Declare you in Egypt, and publish in Migdol, and publish in Noph and in Tahpanhes: say you, Stand fast, and prepare you; for the sword shall devour round about you.
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EXPOSITORY (ENGLISH BIBLE)Declare ye in Egypt.—The general proclamation is afterwards defined by the names of the cities which were the more immediate objects of Nebuchadrezzar’s attack. For the three cities named see Note on Jeremiah 44:1.Jeremiah 46:14-15. Publish in Migdol, and in Noph, and Tahpanhes — Concerning these three cities, see note on Jeremiah 44:1. The meaning is, publish this prophecy over all the land of Egypt; or these three places are named, because in them the Jews, who went into Egypt with Johanan, were chiefly settled. Say, Stand fast, and prepare thee — Prepare for war, and resolve to keep your ground, and not yield to the enemy: compare Jeremiah 46:2-3. For the sword shall devour round about thee — The nations are destroyed around you, and you have reason to expect that the sword will next reach you. Why are thy valiant men swept away? — “The Hebrew word אביר, here rendered valiant, is sometimes spoken of God, as Genesis 49:24. Sometimes it is a title given to angels, as Psalm 78:25; but the LXX. understand it here of Apis, the idol of Egypt, which might properly be said to be conquered when the nation, that had put themselves under his protection, was subdued.” — Lowth. And, instead of they stood not, because the Lord did drive them, as we translate the next clause, the LXX. add, ο μοσχος ο εκλεκτος σου ουκ εμεινεν, οτι κυριος παρελυσεν αυτον, thy elect calf did not abide, because the Lord debilitated, literally, paralyzed, him. But it is not at all probable that this idol was here intended, but either of the mighty princes of Egypt; or, if the noun be singular, as Blaney understands it, reading, אבירן, thy mighty one, instead of אבירין, thy mighty ones, then the king is probably meant. Neither the king himself, nor his valiant captains, could stand before Nebuchadnezzar and the Chaldean army, because God discomfited them. It was of God to destroy Egypt, and when he works none can hinder him; when he strikes none can stand up against him, or stand before him.Jeremiah 2:16 note). Hence, the summons to arrange themselves in their ranks, and to prepare for battle by putting on their armor.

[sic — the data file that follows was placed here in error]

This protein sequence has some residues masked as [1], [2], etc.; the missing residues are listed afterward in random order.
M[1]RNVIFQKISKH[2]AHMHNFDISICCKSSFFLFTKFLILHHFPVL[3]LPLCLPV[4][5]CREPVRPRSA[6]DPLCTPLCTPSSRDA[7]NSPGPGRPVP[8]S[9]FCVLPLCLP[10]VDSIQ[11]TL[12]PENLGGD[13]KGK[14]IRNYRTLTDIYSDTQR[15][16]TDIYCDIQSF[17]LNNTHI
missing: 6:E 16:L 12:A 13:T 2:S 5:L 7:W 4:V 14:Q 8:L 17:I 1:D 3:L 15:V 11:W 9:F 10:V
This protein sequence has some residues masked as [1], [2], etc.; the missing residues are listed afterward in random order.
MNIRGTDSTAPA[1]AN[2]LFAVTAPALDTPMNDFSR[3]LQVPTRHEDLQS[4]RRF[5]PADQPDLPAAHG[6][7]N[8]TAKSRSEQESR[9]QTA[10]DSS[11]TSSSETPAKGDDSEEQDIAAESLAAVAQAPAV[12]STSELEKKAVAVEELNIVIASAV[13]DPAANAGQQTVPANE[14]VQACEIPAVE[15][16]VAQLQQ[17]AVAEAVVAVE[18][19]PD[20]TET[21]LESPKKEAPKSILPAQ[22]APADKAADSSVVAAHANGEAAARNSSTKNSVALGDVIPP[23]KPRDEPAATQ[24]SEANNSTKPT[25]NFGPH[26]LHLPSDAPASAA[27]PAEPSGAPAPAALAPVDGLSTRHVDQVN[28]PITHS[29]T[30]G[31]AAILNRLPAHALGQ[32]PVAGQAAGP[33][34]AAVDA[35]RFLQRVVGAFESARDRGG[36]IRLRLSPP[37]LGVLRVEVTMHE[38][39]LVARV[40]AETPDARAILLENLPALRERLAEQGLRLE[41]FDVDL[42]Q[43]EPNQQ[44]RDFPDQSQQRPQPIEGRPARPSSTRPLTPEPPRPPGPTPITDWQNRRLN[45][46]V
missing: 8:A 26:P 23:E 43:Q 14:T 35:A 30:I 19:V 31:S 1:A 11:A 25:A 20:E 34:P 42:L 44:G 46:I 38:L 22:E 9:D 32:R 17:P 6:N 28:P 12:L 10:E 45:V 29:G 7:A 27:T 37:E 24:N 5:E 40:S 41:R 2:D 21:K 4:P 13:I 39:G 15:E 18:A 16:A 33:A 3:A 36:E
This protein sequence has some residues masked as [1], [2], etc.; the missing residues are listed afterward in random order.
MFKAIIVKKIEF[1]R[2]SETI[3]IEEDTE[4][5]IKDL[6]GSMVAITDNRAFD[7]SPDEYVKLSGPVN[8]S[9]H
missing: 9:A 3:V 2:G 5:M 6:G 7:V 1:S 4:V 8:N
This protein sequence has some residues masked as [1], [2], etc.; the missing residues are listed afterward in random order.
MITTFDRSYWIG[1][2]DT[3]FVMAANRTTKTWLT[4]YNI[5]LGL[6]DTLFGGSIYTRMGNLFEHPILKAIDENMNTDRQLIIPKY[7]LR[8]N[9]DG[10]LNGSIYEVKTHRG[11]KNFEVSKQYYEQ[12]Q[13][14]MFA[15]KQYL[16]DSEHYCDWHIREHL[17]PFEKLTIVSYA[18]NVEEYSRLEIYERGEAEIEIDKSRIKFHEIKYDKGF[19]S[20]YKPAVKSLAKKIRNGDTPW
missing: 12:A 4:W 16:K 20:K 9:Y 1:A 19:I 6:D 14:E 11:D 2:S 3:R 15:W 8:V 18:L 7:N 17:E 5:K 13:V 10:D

Migdol … Noph … Tahpanhes—east, south, and north. He mentions the three other quarters, but omits the west, because the Chaldeans did not advance thither. These cities, too, were the best known to the Jews, as being in their direction.
sword shall devour round about thee—namely, the Syrians, Jews, Moabites, and Ammonites (see on Jer 48:1). The exhortation is ironical, as in Jer 46:4, 9.See Poole "Jeremiah 44:1": the meaning is, Publish this prophecy over all the land of Egypt. Or perhaps these three were the chief places whither the Jews that went with Johanan the son of Kareah, &c. went, and where they fixed themselves: many more places in Egypt are named by Ezekiel, Jeremiah 30:14, &c.
Stand fast, and prepare thee; for the sword shall devour round about thee; look to yourselves, and prepare yourselves for battle, for the nations are destroyed round about you, (so it is in the Hebrew,) and you have reason to expect that the sword should come next into your countries.